Not a fraction of what it means, Lee, to be run over by a tank, or not to be told anything, just to see a bright light shining in your face as your pulled out of bed by your hair and wrenched from your family and home - both of which you'll never see again. To be dug up in a mass grave, your bones needing to be separated from all the others.

Being told that you're being prayed for is not particularly brutal and scarring. It's not life changing or need to fear.

When you speak of bravery, do the dead a favor and speak it of them. They paid the ultimate price for voicing their convictions, the ultimate price not being a middle finger or prayers.


P. Bunyan:

If someone said that to me, I would think it means that they think what I'm doing is evil. It may cause some introspection, but it wouldn't make me feel brave.

You obviously have a very different veiw of bravery than I do.

Paul Hamilton:

It's really not that surprising that conservatives -- REAL conservatives -- aren't happy with the Bush administration. Bush abandoned conservative principles the moment he walked into the White House and a lot of folks on the principled right don't like him.

As for the courage to protest, I agree that these folks aren't putting their lives on the line, but at least they are INVOLVED in the process. In these days when more people care about Sanjaya than Gonzales, that's something to be commended.

P. Bunyan:

"Bush abandoned conservative principles the moment he walked into the White House"

That statement as a generalization is false. He never had some conservative priciples and others he did. Claiming he "abandoned" them is simple not true.

Care to give an example of a conservative principle he campaigned on and then abandoned?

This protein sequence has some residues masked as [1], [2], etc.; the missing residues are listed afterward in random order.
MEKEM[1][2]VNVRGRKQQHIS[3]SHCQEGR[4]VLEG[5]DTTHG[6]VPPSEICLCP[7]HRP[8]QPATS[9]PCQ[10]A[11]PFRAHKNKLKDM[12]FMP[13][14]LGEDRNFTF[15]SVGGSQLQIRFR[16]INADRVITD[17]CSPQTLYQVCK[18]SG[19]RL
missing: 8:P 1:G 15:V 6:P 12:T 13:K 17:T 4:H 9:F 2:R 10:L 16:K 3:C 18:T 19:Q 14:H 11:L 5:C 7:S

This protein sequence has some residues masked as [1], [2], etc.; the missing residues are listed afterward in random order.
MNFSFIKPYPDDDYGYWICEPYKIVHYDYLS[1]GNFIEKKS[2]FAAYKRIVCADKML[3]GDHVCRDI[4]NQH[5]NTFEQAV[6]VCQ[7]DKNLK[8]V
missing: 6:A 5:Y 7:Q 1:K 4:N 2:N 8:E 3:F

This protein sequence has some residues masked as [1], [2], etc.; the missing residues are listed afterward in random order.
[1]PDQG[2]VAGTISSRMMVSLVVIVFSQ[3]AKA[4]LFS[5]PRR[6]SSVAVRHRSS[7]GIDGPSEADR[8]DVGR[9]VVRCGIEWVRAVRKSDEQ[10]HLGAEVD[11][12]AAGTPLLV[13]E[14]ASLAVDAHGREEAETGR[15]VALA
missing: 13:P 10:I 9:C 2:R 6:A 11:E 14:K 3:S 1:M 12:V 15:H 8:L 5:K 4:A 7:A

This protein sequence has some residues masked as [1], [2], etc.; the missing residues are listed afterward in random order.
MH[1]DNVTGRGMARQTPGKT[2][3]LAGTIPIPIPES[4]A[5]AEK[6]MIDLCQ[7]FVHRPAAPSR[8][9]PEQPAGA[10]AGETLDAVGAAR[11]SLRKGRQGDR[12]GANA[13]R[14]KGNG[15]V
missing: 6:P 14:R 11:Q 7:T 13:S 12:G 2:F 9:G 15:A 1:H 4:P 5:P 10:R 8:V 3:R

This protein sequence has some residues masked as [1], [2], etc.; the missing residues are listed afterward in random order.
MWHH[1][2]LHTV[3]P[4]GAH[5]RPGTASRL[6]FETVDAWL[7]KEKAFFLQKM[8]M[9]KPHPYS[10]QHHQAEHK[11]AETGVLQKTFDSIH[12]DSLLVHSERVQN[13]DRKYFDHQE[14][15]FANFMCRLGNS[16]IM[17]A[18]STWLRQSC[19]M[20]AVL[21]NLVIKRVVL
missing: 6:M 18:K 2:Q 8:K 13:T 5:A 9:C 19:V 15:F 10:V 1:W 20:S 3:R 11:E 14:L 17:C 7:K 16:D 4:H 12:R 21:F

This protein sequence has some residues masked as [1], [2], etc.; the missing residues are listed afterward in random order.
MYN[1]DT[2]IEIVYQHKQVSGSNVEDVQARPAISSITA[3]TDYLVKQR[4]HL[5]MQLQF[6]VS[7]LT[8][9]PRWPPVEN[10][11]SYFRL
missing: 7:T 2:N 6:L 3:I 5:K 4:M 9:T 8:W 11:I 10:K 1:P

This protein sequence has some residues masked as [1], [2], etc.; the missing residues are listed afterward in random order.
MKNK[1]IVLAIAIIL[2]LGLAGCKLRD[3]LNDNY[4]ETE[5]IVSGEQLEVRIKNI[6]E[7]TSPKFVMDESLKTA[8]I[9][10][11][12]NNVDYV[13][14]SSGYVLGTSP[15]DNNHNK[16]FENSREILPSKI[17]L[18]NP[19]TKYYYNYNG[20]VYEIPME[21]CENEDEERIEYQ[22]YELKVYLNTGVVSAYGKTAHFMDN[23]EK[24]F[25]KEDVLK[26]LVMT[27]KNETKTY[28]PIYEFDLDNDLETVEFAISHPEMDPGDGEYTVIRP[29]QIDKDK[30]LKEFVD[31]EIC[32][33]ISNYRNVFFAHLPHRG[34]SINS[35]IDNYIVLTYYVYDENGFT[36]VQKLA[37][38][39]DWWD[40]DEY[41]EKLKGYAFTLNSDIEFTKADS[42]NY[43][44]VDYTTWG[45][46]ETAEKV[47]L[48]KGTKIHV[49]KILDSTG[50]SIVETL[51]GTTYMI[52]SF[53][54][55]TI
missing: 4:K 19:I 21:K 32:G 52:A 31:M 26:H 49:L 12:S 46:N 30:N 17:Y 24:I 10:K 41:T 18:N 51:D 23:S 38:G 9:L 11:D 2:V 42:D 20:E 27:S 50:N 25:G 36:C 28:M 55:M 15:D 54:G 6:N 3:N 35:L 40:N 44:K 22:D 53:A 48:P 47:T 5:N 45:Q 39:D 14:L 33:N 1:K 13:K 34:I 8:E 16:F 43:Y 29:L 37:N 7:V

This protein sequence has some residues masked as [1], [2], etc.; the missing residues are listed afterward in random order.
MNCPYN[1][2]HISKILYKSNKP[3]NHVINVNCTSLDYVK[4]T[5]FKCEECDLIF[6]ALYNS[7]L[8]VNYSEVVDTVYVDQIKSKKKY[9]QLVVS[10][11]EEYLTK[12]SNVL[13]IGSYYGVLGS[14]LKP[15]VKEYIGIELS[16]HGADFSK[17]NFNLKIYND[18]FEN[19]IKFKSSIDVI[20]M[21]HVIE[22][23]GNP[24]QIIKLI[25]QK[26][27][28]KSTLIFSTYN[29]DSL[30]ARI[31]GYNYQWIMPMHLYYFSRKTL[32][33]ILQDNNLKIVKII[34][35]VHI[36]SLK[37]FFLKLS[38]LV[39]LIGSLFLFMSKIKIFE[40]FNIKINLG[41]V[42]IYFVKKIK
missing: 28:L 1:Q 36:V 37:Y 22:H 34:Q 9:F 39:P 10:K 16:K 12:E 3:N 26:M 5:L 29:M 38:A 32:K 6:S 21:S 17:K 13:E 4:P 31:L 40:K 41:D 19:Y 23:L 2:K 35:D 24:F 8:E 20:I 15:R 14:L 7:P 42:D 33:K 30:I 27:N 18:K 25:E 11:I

Heralder:

I find no problem with siding with responsible protests.

Calling them brave when their penalty for doing so amounts to harsh words...I find ridiculous and a slight to people who actually are brave.

BYU student and war dissenter Diana Smith said she's used to being a minority voice at the Church of Jesus Christ of Latter-day Saints school, "but while many may disagree, it is usually respectful," she
said.

The courage!

Paul Hamilton:

P. Bunyan: Fiscal responsibility is the first thing that comes to mind. It simply makes no sense to conduct a war and cut taxes at the same time and the result was going from the greatest budget surplus in history to the greatest deficit in just a few years.

Among the others are stuff like the USA PATRIOT act which created the most invasive government in our history, and the No Child Left Behind act which imposed federal standards on local schools.

Clearly these are not conservative values.

P. Bunyan:

Paul,

You must've misunderstood my question so I'll repeat it stressing the critial points:

"Care to give an example of a conservative principle he campaigned on and then abandoned"

That's one of things I like about Bush. I don't care for every conservative position and neither does he. But, unlike a leftist candidate, he didn't lie about it during the campaign, either. What you saw was what you got.

It's you lefitists who've created this false image of the President and it's pretty foolish to complain that he didn't live up to your fabricated image of him.

Ryan: